OpenBSD Journal

Update to: Henning Brauer at NANOG 36 - OMG how did he get in!

Contributed by Jason Houx on from the bikini-party dept.

As posted earlier on undeadly Henning Brauer was recently at Nanog 36 and spoke about OpenBGPD. The Real Media Video is now available. This really made my day to be able to watch this. Thanks Henning and Nanog!

(Comments are closed)

  1. By Nate ( on

    A video is nice and all, but real media? I mean, ew man, ew.

    1. By Anonymous Coward ( on

      Is this just me or the framerate of the video just very bad.

      1. By Anonymous Coward ( on

        Dude, it's NANOG. Of course the video is bad.

        1. By Anonymous Coward ( on

          Hey Dude. Thanks

        2. By Anonymous Coward ( on

          The audio is also kind of bad. Somehow, an abnormal amount of breathing was captured in the audio.

      2. By petard ( on

        The framerate isn't actually that bad... I think the server's a bit slow though. Just use mplayer to dump the stream, give that a a little bit to build up a good cache, then play the dump.

        1. By Anonymous Coward ( on

          Good advice. Thank you

      3. By Anonymous Coward ( on

        No, the video quality is truly awful.

        The choice of real media is also boggling. But more than anything, better quality video would be nice. A group of network professionals should be able to see that with Internet speeds increasing for the average user that you can make the recording larger and it will still be accessible to the majority of users.

  2. By Anonymous Coward ( on

    Is it just the firewall here, or is the file password protected. I'm being asked for authentication info.

  3. By Anonymous Coward ( on

    How does one play this video on OpenBSD/i386? Or do I need to go and hunt for a Windows machine? Mplayer (with win32codecs) doesn't seem to work.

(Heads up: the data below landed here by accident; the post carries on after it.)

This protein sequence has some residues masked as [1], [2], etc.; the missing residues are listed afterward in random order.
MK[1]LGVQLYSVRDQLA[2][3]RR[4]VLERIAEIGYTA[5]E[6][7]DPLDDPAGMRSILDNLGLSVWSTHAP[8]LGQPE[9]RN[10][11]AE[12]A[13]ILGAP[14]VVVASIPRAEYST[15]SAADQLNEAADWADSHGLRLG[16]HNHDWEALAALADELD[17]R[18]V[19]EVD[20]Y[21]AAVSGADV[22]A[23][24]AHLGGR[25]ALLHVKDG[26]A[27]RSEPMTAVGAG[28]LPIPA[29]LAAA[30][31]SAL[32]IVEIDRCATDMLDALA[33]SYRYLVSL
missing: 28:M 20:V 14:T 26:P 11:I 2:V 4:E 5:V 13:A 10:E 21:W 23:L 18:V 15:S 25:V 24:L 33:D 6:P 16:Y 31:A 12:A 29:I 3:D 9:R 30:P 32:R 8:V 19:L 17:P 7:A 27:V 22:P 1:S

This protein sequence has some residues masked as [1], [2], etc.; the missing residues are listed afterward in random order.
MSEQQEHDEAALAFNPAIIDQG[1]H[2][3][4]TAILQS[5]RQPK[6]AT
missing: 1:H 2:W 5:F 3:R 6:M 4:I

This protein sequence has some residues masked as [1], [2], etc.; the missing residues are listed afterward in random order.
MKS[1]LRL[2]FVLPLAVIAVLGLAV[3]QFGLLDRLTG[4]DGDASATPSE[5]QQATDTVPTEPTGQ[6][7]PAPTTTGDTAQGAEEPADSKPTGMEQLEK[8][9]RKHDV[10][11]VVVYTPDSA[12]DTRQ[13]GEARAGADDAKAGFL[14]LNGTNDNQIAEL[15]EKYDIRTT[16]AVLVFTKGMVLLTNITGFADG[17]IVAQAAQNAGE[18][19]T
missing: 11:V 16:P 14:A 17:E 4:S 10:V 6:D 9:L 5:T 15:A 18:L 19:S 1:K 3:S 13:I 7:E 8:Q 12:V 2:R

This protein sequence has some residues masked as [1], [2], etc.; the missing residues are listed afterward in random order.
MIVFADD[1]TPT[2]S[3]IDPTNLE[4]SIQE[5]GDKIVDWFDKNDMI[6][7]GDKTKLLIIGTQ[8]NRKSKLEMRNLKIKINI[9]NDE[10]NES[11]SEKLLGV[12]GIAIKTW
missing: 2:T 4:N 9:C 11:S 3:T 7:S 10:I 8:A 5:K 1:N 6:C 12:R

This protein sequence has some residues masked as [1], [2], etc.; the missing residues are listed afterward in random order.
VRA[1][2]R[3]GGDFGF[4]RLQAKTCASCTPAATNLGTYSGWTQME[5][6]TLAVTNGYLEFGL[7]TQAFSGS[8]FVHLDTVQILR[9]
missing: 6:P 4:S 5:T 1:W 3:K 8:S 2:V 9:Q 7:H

1. By nathan ( on

      works fine for me... what are you trying to play? mplayer doesnt seem to play .ram "playlists" on its own, you might have to give it the path to the actual video file:

      mplayer `wget -O -`

      I would recommend doing what petard (i believe thats who it was) said to do and dump it before attempting to play...

      mplayer -dumpstream -dumpfile openbgpd.rm `wget -O -`

      then playing the rm...

      i guess you could also use

      mplayer -playlist instead of wget...

      1. By David T. H. ( on

        I had the same problem. If you do a "pkg_info mplayer" it should tell you to make certain you have sysctl machdep.userldt=1 set. This setting can be found in /etc/sysctl.conf A copy of the pkg_info mplayer for 3.8 can be found here: Information on why this is probably not 1 by default: Good luck!

  4. By Jamyn ( on

    This is a rough transcript of Henning's speech. It is not word for word, but I think it is pretty close. Sometimes his accent is a little heavy, so I apologize if I mistyped anything. My copy of the Real Media stream had horrible picture quality, so sadly, I really cannot use that as a reference.

    By the way - does anyone else find it ironic that a presentation by an OpenBSD and OpenBGP developer was distributed using the proprietary Real Media format? heheheeh. Anyway on to Henning's excellent presentation.

    Note that I have only copied the first 18 minutes from the 35 minute presentation. I need a break. :)

    Also note, this is cut into two comments, as it wont all fit into one.

    BGP: Why another implementation?
    I started OpenBGP two years ago, after getting completely fed up with Zebra, which we were running before; there were lots of bugs, bad configuration language, and since I don't speak Japanese, I had problems understanding the documentation.

    Zebra makes heavy use of cooperative threads, which leads to it's main problem: Combined with the central event queues, Zebra can lose sessions while busy. This is because the keepalive events are way down in the queue, so if something else simultaneously consumes all the CPU power, Zebra just doesn't process the keepalives until the peer resets the session.